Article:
I filled out a hard-copy form to keep track of my trips to the pantry. You list your name and your Andrew ID, and there’s also space to write the names of individuals who can shop in your place. For instance, if you have an aunt or a cousin in your household who can shop on your behalf (not roommates). There’s also an attached sheet, where pantry volunteers log the dates you visit (bi-weekly at most). The pantry keeps these forms on file for you.
Walk-Through and Shopping
William walked me around the room and explained the number of items I could take from each section. He shared some important information that’s not on any of the signs—for example, vegetarians and vegans can have three cans of beans, instead of two. He also explained that there’s a section of “personal goods” which includes toothbrushes, toilet paper, paper towels, deodorant and more. Although primarily a food resource, the pantry aims to serve the students however it can with whatever variety of donations it receives.
I was provided a basket and a laminated list of food categories. I could pick whatever items I wanted, as long as I consulted the clearly marked limits for each section (signs on every shelf make it easy). Then I returned to the front table, where my food was measured by William (so they can see, on average, how much each student is consuming). He provided me with a donated, reusable bag. They encourage students to bring reusable bags, but have plastic bags and other donated bags on-hand.
On the iPad, I filled out a quick follow-up survey for feedback. Question included: What foods would you like to see here? Or, do you have any suggestions to make this experience better? I wrote that eggs would be a good food to offer, if possible (a source of protein I eat a lot of).
I was happy to see that there were essentials like milk, soups and pasta available. I also decided last minute to get some squash from a produce cart (options rotate depending on what’s given). There’s a miscellaneous section, which includes all the donations the pantry receives that don’t fit a specific category of kitchen “staples,” but still need to be moved off the shelves. This is where I got the banana bread mix. There’s also a category of expired foods; there are tons of non-perishable foods that are still consumable for months after their expiration dates. From this shelf, I helped myself to a box of graham crackers.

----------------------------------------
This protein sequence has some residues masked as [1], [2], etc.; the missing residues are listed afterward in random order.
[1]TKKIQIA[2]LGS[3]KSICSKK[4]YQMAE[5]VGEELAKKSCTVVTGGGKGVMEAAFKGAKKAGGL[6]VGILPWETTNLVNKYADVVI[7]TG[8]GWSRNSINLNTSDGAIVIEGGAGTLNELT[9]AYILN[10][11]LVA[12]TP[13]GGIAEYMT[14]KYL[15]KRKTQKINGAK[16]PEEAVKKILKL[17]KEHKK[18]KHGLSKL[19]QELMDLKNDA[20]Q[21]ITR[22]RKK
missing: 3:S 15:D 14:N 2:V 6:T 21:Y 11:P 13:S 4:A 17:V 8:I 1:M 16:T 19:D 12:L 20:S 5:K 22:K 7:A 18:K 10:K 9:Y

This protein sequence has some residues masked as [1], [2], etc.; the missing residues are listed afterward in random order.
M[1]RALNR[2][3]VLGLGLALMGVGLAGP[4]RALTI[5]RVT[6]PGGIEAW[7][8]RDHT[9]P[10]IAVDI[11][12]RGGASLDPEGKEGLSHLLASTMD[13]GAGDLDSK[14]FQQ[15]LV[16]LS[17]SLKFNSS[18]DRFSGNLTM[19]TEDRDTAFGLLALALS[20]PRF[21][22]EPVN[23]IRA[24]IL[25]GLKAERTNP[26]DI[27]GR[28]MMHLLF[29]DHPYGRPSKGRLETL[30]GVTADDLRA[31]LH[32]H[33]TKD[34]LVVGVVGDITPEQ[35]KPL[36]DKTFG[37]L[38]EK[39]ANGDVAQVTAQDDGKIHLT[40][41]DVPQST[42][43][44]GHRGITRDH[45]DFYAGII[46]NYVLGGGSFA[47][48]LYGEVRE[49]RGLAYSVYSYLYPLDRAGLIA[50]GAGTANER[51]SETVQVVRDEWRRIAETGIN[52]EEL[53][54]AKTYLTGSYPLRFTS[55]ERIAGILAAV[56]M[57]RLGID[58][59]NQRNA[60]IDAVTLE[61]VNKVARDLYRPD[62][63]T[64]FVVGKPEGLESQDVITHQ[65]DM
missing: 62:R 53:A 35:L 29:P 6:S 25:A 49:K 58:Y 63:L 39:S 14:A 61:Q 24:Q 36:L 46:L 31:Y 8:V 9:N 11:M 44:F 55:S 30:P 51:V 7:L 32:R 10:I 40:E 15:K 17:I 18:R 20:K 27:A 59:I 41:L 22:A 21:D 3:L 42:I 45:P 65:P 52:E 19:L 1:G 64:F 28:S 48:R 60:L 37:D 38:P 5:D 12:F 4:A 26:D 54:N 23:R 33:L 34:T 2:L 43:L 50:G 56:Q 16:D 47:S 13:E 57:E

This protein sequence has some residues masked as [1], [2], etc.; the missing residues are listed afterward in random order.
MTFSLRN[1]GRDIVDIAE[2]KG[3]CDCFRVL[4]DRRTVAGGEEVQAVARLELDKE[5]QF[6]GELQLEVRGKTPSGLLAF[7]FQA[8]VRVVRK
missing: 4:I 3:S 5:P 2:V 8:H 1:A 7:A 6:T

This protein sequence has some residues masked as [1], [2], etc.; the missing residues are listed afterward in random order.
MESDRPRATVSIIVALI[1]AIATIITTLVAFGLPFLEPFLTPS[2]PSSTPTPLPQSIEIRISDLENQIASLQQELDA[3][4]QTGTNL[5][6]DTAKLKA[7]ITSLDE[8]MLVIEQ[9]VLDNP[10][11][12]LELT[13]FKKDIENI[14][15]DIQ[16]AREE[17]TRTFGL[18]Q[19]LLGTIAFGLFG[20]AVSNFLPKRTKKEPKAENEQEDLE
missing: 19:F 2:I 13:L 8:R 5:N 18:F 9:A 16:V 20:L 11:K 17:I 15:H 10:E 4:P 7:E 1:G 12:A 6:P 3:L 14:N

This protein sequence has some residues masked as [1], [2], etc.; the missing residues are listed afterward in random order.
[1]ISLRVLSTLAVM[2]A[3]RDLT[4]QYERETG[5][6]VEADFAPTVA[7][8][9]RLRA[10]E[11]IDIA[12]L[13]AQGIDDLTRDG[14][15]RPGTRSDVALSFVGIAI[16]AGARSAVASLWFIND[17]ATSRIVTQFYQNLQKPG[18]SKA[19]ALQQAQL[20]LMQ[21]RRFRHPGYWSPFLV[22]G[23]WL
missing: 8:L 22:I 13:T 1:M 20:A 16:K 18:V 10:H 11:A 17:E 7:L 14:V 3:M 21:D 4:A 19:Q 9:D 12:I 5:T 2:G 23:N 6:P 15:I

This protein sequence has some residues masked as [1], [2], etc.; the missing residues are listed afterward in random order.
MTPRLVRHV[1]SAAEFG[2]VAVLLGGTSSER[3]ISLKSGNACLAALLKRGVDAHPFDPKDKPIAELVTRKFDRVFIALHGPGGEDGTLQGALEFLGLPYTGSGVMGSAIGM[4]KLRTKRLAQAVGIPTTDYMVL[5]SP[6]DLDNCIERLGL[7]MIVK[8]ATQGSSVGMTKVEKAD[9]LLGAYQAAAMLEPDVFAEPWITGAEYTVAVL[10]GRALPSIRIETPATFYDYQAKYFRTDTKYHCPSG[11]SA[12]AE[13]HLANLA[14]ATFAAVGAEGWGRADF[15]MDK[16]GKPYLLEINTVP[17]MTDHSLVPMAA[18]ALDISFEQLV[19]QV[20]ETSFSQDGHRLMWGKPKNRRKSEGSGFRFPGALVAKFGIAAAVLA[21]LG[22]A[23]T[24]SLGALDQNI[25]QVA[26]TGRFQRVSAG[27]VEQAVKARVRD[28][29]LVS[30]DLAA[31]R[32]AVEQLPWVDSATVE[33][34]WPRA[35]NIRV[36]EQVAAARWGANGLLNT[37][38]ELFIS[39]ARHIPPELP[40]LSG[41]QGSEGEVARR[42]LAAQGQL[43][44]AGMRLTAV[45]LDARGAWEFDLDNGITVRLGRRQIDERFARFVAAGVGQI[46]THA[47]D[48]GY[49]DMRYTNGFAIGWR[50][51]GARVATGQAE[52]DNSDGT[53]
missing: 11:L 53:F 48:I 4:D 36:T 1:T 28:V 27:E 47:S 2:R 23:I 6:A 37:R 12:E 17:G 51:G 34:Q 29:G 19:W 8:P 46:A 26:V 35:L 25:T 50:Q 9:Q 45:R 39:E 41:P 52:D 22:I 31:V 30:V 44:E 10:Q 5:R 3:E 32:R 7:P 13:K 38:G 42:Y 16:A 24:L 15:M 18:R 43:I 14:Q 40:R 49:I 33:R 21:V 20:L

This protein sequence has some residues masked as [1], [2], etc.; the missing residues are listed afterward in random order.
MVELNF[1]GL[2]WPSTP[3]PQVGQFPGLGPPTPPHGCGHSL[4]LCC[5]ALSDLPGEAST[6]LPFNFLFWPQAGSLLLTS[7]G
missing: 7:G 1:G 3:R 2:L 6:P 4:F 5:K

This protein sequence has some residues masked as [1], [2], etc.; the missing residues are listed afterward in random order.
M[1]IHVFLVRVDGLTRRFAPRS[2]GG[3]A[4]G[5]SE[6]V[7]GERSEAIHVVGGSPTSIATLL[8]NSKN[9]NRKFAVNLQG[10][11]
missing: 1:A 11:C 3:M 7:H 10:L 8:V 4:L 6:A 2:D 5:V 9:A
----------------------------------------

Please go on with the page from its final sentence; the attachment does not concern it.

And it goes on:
The CMU Pantry obviously doesn’t have the scope of a normal grocery store—it’s only meant to supplement students with the basics for consistent meals, and every offering is a donation.
It made me think of the food waste we’re all guilty of, due to ambiguous expiration dates or perishables we buy but forget to use. It’s nice to know that this resource exists for when money is tight between paychecks, or when I don’t have as much time as I’d like to get to the grocery store. And it’s nice that this resource is available to all students, whatever their situation may be.
William told me about some of the goals for the pantry as it settles and expands, and what he’s learned in the first few weeks.
The CMU Pantry will stay at the Residence on Fifth for two years, until it can become a more permanent fixture, with some enhanced capacities (like better freezers for optimal food storage).
“The pantry will ideally expand the services it provides, with foods that are inclusive to all kinds of dietary restrictions.”
William says the pantry could grow to be “more culturally relevant” in terms of providing a wider palate of foods to better serve the international student body at CMU.
William’s learned a lot about food distribution and labeling, but he also thinks he’s grown as a person. “There’s a lot of soft skills you have to learn; you realize there are a number of places students are in when coming to the pantry.” For example, one student’s phone was broken and it interfered with his ability to login and complete the surveys. Obviously, William didn’t turn the student away—the pantry’s number one priority is to help, which means adjusting to different situations.
After my successful shopping trip, I plan to visit the pantry again in the coming semester.
Want to get involved?